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AMD announces private beta programme for its Mantle SDK

Launches an online portal for game developers
Thu May 01 2014, 13:00
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AMD HAS ANNOUNCED that its Mantle graphics API is "entering a new phase of its development cycle" and launched a private beta programme for the Mantle SDK.

The firm supported the move by launching a new portal to give game developers the chance to experience "the benefits of low-overhead graphics APIs" for themselves.

AMD claimed there is "unprecedented demand" for the programme and said 40 development studios have already preregistered for the private beta.

"This new phase was prompted by the Mantle working group's unanimous decision that Mantle has rapidly achieved all necessary stability, performance and functionality milestones required to ready it for a broader audience in the developer community," AMD said.

"Together, AMD and this formidably large community of experienced game developers will not only shape the future of Mantle, but pioneer best practices for working with the low-overhead graphics APIs broadly emergent in our industry."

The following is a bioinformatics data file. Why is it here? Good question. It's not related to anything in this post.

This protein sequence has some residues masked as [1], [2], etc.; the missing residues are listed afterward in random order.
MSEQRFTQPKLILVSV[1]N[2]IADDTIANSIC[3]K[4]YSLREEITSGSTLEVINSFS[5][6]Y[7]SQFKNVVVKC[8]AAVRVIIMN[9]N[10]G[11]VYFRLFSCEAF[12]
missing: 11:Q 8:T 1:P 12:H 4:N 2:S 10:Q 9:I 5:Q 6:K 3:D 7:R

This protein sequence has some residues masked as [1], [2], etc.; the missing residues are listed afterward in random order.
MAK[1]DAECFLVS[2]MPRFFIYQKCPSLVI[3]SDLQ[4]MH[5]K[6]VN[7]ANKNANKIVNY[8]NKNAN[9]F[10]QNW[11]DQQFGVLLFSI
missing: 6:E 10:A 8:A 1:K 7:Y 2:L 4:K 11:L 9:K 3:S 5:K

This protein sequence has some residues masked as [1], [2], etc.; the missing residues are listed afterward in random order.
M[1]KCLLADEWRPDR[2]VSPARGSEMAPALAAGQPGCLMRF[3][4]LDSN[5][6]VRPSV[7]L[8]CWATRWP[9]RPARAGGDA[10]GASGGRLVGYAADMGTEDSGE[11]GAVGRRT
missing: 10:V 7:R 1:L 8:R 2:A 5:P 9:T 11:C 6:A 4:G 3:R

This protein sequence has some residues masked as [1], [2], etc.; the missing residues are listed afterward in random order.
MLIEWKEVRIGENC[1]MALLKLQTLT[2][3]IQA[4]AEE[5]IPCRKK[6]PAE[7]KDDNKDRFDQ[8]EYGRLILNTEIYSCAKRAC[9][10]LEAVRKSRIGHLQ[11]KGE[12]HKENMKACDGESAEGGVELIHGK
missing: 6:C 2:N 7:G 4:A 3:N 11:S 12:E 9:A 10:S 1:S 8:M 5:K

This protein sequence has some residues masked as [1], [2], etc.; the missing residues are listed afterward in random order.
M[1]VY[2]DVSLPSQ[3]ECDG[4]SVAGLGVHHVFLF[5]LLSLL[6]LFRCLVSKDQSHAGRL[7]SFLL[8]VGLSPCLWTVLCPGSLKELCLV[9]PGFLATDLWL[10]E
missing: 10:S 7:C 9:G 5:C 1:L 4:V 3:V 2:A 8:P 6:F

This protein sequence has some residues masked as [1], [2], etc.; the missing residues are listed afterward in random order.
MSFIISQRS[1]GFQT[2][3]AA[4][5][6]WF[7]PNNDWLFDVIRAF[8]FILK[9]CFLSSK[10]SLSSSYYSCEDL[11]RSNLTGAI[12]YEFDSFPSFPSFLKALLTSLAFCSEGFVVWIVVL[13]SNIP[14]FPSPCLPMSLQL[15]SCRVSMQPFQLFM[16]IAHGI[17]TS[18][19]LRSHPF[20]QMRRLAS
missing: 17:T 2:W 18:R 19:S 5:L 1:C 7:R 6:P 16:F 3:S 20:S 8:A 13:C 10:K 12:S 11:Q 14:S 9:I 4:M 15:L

AMD is also inviting additional developers to apply via the portal to claim their spots in the next wave of invitations. However, at the moment the portal is password protected, as only a limited set of developers have access to the Mantle NDA Developer SDK and access is subject to a selection process.

Developers can register their interest to be part of the programme by emailing mantleaccess@amd.com with the name of their company, name and email of contact point for Mantle access, game title(s) or codenames for which they are interested in evaluating Mantle, and their reasons for requesting Mantle access.

On Tuesday, AMD launched its third generation Mullins and Beema accelerated processor units (APUs), promising "better performance at lower power".

As the successors to the Kabini and Temash APUs, which AMD released last year and were the first to deliver quad-core x86 performance, the firm's third generation Mullins and Beema APUs have four x86 cores codenamed Puma, following on from last year's Jaguar CPU cores to reduce power draw and improve performance while retaining the same chip architecture. µ

 

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